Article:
“Disruption” isn’t a word always used in technology. Every day companies are about to disrupt the status quo. Some of them will, but most won’t. Those that do share two traits. The first trait is that they will really change human behaviour and the second one is - they will create massive new opportunities for innovation.
These two traits are the litmus test that separates evolution from disruption. On the one hand, virtualization was a major evolutionary step, but it was not disruptive because, while it drove IT efficiency, it did not spark transformative user or business experiences.
On the other hand, the computer was absolutely disruptive because it changed the way people did their work and it triggered innovation by creating armies of developers. Mobile will be far more disruptive than even the PC. Mobile eliminates the latency of human decision-making by putting data and computing in the hands of literally everyone in an organization at the point of action. Mobile changes the way people live, work, process information, and act. For the last 15 years, we’ve been leveraging mobility in the enterprise primarily to improve communication and experiment with the first generation of mobile apps and content delivery.
In 2015, we will see the end of this first stage as the core goal of enterprise mobility shifts from efficiency to transformation. This will trigger a fundamental disruption in the computing status quo across every organization.
There are seven potentially seismic changes for 2015:
1. Revenue-generating business processes will go mobile. Mobile is already the primary interface between company and customer in many industries, such as entertainment, banking, and retail. In 2015, we will see this trend continues across a broader swath of industries as companies begin to leverage mobile as their platform for transaction, relationship management, and customer reach. Public companies, in their financial earnings calls, will start pointing to their mobile strategies as a key driver of their competitive advantage and business growth.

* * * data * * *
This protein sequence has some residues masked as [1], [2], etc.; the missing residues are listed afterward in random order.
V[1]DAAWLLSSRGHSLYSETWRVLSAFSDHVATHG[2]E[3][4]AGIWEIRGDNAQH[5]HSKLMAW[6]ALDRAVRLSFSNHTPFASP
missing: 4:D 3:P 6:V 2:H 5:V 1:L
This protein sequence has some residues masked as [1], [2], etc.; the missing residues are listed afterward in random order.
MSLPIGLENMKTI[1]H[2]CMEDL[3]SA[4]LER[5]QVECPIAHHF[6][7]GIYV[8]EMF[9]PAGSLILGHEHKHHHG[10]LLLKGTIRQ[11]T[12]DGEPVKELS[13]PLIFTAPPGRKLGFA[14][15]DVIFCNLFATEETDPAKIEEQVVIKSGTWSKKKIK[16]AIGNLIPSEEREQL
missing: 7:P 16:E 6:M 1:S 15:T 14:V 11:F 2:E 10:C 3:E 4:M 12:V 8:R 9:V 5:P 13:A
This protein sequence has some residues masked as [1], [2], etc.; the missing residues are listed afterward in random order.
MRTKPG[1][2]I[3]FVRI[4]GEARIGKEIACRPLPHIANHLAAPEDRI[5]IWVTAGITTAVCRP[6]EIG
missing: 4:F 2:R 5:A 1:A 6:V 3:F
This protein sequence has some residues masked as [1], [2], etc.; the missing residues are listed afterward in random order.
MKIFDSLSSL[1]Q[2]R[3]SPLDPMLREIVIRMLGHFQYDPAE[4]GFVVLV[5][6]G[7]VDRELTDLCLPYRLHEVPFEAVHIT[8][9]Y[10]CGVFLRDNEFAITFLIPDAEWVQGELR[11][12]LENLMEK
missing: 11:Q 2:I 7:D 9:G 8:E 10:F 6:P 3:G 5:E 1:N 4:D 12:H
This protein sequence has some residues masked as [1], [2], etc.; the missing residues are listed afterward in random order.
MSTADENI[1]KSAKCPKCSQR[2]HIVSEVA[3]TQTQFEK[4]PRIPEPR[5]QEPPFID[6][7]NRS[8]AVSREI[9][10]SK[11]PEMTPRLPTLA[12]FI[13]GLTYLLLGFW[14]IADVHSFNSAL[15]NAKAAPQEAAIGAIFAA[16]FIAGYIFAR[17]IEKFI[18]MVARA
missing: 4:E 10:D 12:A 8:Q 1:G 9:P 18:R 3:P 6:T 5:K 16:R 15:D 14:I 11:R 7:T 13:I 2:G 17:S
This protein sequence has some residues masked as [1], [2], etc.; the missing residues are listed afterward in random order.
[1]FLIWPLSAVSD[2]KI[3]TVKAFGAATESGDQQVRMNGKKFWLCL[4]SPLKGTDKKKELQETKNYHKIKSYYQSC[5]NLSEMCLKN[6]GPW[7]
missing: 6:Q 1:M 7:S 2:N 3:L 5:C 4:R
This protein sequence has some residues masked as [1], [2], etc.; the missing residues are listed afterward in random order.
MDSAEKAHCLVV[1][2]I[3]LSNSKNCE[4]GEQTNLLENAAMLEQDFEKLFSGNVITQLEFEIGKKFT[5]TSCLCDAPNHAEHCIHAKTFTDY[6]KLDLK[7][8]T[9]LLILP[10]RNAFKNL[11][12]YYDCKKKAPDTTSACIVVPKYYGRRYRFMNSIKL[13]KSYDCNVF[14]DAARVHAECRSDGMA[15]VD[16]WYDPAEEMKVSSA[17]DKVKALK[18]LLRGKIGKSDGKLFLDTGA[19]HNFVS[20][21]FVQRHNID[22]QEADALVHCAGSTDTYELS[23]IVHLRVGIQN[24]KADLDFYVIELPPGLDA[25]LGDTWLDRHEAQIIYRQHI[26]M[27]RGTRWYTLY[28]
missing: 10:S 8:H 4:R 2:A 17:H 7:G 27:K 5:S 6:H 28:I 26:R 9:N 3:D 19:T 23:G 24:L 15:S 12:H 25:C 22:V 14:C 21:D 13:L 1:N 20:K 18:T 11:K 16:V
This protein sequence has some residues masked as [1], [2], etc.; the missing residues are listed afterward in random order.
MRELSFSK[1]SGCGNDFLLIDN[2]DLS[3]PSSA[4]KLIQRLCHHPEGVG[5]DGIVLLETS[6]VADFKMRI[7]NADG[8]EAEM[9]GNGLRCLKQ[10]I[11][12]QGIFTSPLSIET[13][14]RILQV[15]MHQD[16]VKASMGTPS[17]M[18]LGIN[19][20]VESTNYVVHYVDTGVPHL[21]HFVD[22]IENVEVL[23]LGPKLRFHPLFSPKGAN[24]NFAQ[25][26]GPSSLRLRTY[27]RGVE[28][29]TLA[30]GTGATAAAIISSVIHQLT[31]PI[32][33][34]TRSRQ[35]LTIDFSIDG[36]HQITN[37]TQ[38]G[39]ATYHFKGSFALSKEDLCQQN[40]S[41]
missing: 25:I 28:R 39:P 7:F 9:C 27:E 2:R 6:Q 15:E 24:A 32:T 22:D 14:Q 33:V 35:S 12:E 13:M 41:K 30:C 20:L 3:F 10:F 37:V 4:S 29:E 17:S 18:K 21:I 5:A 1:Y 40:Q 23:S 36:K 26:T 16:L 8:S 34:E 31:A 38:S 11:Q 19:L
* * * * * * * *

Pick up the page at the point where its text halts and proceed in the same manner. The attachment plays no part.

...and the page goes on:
2. Windows 10 will catalyse the extinction of the PC economy. Microsoft is one of the few in the old guard that knows times have changed and is willing to take aggressive, self-cannibalizing actions. Windows 10 will bridge the gap between PC and mobile technologies by shifting the Windows operating system to a modern, sandboxed architecture. The expensive, complex, and hard-to-secure Win32 apps world will slowly die as Microsoft promotes apps modernization programs and the end of the system image. While it is true that iOS and Android triggered the potential for this transition, it is Windows 10 itself that will complete the move from the world of “DLL Hell” to the world of modern mobile security apps. Though it will have a very long tail, the PC economy that we know today, with its anti-virus agents, system images, VDI, and VPN solutions, will start going the way of the dinosaur.
3. The technology industry will begin a painful Mobile First restructuring. 2014 was not a good year for traditional technology companies. Desktops, server virtualization, endpoint security, and data centre technologies all came under pressure as companies started shifting their end-user computing from desktop to mobile and from data centre to cloud. Many software vendors have been slow to react. As Joseph Bower and Clayton Christensen wrote in their seminal 1995 article in Harvard Business Review, “ One of the most consistent patterns in business is the failure of leading companies to stay at the top of their industries when technologies or markets change.” The traditional leaders in enterprise computing will find that they overlooked and under-invested in mobile for too long. They will face, in 2015, the reality of a long, painful Mobile First restructuring with the potential to give them new life but at the cost of cannibalizing their existing businesses. Historically, across industries, very few incumbents have found themselves able to make this hard choice in the face of disruption.